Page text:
Question 13

Create a data frame that contains the median and interquartile range for departure delays, grouped by carrier. Which carrier has the lowest typical departure delay? Which one has the least variable departure delays?

Question 14

Create a plot that captures the relationship of average speed vs. distance and describe the shape and structure that you see. What phenomena related to taking flights from the Bay Area might explain this structure?

Question 15

For flights leaving SFO, which month has the highest average departure delay? What about the highest median departure delay? Which of these measures is more useful to know when deciding which month(s) to avoid flying if you particularly dislike flights that are severely delayed?

Question 16

Each individual airplane can be uniquely identified by its tailnumber in the same way that US citizens can be by their social security numbers. Which airplane flew the farthest during this year for which we have data? How many times around the planet does that translate to?

Question 17

What is the tailnumber of the fastest plane in the data set? What type of plane is it (google it!)? Be sure to be clear how you’re defining fastest.

Question 18

Using the airport nearest your hometown, which day of the week and which airline seems best for flying there from San Francisco? If you’re from near SFO or OAK or from abroad, use Chicago as your hometown. Be clear on how you’re defining best.

Note that there is no explicit weekday column in this data set, but there is sufficient information to piece it together. The following line of code can be added to your pipeline to create that new column. It uses functions in the lubridate package, so be sure to load it in at the start of this exercise.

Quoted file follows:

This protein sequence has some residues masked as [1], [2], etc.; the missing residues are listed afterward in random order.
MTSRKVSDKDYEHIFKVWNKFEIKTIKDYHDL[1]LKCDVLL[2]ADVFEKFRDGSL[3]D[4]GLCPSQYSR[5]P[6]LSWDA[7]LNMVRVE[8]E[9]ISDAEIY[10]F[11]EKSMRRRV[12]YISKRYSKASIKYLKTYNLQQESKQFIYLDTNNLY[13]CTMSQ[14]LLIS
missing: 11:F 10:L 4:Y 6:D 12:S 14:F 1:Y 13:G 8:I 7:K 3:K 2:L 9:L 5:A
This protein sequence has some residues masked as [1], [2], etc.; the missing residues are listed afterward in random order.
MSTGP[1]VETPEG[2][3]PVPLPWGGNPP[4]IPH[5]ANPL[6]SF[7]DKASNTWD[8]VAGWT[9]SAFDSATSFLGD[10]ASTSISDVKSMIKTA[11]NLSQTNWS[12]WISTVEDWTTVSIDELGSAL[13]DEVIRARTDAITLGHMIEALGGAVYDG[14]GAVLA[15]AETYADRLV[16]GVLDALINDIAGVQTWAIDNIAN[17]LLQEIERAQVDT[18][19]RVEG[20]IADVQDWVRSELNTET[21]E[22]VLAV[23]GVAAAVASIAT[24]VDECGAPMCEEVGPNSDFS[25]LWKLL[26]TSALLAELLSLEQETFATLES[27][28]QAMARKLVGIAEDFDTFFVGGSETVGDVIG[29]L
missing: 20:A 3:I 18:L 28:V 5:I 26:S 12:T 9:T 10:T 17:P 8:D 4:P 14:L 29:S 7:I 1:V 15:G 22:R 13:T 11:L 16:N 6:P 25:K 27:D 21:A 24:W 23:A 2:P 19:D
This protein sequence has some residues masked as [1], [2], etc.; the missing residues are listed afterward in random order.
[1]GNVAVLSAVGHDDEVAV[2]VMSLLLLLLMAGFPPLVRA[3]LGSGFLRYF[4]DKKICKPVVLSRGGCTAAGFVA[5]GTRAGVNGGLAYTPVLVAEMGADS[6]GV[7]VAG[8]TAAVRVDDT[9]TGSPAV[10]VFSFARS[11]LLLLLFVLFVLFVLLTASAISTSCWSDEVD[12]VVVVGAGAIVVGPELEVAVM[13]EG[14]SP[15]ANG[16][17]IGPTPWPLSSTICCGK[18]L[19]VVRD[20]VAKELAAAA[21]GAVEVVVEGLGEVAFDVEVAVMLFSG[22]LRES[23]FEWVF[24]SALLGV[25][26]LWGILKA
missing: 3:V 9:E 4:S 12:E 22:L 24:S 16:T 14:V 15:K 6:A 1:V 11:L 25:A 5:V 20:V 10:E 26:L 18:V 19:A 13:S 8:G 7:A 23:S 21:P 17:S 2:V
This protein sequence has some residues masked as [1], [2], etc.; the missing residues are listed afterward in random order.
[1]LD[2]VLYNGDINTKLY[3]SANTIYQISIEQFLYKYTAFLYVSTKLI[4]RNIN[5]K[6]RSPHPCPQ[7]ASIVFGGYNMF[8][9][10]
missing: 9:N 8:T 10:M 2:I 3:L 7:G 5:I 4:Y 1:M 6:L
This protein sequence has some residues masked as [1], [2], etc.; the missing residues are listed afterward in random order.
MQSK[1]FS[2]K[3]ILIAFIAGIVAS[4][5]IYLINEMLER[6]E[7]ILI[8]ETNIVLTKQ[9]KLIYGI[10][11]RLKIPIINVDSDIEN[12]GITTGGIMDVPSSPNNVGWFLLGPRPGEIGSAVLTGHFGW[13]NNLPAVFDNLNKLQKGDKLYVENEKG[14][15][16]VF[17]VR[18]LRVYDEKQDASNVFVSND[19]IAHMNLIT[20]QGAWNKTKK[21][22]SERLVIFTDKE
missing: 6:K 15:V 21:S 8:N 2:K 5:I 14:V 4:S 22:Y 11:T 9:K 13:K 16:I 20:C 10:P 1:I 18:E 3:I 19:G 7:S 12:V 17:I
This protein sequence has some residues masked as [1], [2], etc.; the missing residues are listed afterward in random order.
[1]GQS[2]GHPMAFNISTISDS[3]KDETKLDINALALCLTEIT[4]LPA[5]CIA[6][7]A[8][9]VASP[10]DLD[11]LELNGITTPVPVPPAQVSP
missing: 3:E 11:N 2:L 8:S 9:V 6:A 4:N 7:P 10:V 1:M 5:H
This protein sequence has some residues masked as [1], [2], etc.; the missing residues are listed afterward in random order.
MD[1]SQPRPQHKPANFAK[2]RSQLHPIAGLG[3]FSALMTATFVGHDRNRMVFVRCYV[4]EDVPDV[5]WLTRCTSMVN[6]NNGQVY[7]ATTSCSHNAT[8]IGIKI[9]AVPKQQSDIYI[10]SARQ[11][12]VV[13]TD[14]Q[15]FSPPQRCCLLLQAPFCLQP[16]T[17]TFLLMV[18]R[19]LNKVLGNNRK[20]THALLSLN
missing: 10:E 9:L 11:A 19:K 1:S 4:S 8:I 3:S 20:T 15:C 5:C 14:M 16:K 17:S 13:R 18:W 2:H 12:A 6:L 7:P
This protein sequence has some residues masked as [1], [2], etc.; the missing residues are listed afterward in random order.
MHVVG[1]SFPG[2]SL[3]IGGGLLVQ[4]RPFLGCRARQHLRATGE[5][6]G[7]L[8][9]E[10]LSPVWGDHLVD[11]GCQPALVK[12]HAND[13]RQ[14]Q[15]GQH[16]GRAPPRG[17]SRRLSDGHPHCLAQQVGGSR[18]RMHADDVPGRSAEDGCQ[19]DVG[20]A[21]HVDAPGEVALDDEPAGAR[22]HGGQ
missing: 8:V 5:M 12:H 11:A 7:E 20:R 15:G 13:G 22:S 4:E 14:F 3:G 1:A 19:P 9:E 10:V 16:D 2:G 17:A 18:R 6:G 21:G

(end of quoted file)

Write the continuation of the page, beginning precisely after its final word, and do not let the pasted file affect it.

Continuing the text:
mutate(day_of_week = wday(ymd(paste(year, month, day, set = "-")), label = T))

Question 19

The plot below shows the relationship between the number of flights going out of SFO and the average departure delay. It illustrates the hypothesis that more flights on a given day would lead to a more congested airport which would lead to greater delays on average. Each point represents single day in 2020; there are 366 of them on the plot. Please form a single chain that will create this plot, starting with the raw data set.

Question 20

Create a plot to illustrate the association between departure delay and arrival delay. Summarize the linear relationship by calculating the correlation coefficient and by fitting a linear model.

Which flight has the highest arrival delay given its departure delay? (Consult the slides from Summarizing Associations for helpful code. For an extra challenge, use the code from the notes to superimpose the linear model on the scatter plot).

Question 21

Fit a multiple linear regression model that explains arrival delay using departure delay and the distance of the flight and print out the coefficients (the intercept and two slopes). Speculate as to why the sign (positive or negative) of the distance coefficient is what it is. Can we compare the coefficients for departure delay and distance to understand which has the stronger relationship? Why or why not?